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Honoring Our Veterans 11/11/2015

Before entering the seminary, Jason Williams was part of the team that ran and maintained the nuclear reactor on a fast attack submarine.

“Even though all of the world looks the same from behind a control panel, it was still fascinating work. Yet as much as I enjoyed it, ultimately I felt a higher calling,” said the 33-year-old deacon studying to become a priest for the Archdiocese of Cincinnati. Jason and nine other seminarians are to be ordained in the spring of 2016, God willing.

“I never thought much about becoming a priest while growing up,” explained the native of Massillon, Ohio. “Right out of high school, I enlisted in the Navy because I wanted to do something different from the standard, go to college, go into debt, and get a job. Since I always liked math and science, I enlisted in one of the Navy’s engineering programs and spent four years working on a submarine. I figured it would be the beginning of a stunning military career; God had other plans.”

A close-knit community of 130 men shared small quarters and big responsibilities on the sub. Jason was sent to school for two years in Charleston, South Carolina, and then assigned as a reactor operator on the USS Hartford (SSN 768) stationed out of New London, Connecticut. During his four years as a crew member of the submarine, Jason participated in two major deployments. Through it all, Jason faithfully kept going to Mass on Sundays while in port and took advantage of the Catholic Communion Services while out to sea.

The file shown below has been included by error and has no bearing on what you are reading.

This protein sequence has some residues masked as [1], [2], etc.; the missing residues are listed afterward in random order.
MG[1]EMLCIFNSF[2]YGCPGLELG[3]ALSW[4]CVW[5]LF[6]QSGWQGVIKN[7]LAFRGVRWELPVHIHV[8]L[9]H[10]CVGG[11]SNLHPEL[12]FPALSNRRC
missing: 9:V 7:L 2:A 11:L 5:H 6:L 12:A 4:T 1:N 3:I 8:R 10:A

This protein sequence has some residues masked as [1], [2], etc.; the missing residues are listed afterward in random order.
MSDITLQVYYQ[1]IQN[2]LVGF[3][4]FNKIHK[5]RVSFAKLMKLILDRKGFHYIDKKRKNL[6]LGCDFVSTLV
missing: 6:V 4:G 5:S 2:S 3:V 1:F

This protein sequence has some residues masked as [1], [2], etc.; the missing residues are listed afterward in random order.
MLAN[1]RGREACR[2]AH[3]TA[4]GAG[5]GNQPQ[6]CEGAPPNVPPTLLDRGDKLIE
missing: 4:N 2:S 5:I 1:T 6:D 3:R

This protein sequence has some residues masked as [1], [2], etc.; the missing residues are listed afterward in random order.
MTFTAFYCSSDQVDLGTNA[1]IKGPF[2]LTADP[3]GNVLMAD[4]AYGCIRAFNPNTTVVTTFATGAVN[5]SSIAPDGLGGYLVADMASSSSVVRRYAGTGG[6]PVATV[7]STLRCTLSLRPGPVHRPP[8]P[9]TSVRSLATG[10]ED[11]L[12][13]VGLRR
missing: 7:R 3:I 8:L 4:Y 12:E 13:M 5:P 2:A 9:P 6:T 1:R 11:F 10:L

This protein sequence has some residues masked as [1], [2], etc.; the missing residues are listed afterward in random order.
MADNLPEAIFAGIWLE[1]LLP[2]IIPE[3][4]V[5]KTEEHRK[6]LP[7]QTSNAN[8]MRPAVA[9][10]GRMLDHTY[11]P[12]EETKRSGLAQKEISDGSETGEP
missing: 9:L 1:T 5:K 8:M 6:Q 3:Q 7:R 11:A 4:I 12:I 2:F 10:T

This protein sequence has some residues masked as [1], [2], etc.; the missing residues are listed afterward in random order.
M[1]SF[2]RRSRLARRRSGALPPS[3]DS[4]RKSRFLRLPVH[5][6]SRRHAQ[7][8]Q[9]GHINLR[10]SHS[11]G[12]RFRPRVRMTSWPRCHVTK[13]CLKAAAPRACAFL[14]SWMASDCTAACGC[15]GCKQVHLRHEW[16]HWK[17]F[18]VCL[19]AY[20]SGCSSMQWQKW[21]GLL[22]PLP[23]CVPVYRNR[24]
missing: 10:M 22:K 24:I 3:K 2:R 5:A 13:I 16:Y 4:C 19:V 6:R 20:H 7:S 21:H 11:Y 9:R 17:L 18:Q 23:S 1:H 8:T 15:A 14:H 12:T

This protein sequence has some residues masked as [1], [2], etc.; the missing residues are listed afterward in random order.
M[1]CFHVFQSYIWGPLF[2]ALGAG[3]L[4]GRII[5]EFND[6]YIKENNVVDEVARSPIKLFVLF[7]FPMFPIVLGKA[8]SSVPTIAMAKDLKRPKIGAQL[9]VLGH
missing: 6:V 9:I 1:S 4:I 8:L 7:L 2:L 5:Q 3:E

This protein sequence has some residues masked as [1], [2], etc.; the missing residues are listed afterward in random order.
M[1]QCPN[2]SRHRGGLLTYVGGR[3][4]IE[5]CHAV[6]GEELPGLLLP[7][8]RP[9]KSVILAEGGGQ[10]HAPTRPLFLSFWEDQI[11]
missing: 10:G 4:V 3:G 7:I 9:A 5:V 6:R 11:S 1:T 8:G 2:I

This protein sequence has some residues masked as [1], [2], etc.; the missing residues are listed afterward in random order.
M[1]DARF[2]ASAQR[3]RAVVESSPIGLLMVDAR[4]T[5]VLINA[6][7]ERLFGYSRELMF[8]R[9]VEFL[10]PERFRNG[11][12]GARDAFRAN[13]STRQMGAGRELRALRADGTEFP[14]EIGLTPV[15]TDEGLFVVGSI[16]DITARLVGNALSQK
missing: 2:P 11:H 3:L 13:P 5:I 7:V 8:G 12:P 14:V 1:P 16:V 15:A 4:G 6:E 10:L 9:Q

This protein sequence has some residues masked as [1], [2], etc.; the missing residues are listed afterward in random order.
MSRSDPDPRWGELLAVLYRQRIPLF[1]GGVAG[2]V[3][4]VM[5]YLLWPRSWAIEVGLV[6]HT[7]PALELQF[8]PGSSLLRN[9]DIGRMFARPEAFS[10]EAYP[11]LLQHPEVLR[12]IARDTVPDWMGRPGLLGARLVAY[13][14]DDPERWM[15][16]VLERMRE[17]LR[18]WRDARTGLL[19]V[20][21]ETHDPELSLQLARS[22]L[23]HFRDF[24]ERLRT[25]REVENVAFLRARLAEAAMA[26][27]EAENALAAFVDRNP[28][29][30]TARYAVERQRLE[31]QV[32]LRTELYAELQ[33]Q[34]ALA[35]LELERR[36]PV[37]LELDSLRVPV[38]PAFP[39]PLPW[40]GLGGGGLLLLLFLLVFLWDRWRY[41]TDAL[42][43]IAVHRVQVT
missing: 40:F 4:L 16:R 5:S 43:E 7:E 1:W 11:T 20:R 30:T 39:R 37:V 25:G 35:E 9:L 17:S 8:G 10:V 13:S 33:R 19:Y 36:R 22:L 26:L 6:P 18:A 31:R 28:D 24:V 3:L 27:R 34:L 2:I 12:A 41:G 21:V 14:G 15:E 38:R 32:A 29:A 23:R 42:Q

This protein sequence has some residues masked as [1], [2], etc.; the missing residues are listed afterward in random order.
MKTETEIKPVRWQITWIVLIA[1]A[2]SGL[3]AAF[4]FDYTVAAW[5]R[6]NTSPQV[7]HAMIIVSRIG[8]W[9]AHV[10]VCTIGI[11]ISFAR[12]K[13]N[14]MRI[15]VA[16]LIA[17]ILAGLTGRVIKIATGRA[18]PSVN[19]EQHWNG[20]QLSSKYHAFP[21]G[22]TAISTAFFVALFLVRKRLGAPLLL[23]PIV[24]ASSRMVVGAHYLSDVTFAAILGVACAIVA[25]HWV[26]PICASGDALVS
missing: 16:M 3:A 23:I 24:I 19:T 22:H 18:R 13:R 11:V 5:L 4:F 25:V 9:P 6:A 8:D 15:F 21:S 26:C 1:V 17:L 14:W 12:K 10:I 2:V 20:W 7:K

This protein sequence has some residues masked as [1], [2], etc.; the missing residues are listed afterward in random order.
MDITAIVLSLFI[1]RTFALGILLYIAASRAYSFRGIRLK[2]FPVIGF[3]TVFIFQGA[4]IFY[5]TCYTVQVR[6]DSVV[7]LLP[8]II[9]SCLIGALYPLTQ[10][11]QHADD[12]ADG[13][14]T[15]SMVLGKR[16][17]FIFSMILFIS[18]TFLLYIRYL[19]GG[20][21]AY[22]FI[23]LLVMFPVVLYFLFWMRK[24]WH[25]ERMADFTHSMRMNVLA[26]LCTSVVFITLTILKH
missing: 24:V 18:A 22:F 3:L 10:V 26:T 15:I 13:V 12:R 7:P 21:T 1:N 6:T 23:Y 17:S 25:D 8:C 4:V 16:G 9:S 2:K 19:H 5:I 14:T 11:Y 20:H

“People saw that going to Mass was important to me, so they started asking me questions about the faith,” he recalled. “I didn’t always know the answers, and I began reading. The more I read the more I fell in love with Christ and the Church.”

Then one day, a chaplain planted the seed of a vocation asking if Jason ever seriously considered the priesthood. The words took root. In November 2006, as his commitment was coming to its end, Jason thought about asking permission to leave the Navy to begin seminary studies that fall, but decided against it.

“I figured I'd have to wait until the following academic year to start seminary. I knew we were undermanned and that the officers would likely not grant the request to leave a few months before my enlistment officially ended. Then one night as I was praying the Rosary, I had the distinct feeling that I should go ahead and make the request. I told Mary that she'd have to pull some strings to make it work out.  I was completely surprised when my superiors gave me permission. I attribute it to Mary’s intercession; she's great at taking care of things like that.”

When asked which he found more difficult, life in the Navy or life in the seminary, Deacon Jason responded: “Maybe the military is more physically challenging, but overall the seminary has been more difficult. In the military my goal was to do a good job day in and day out, to be a good man. On the road to the priesthood, I am trying to conform my life to the life of Christ, the perfect man. That is much more demanding but also much more rewarding.” 

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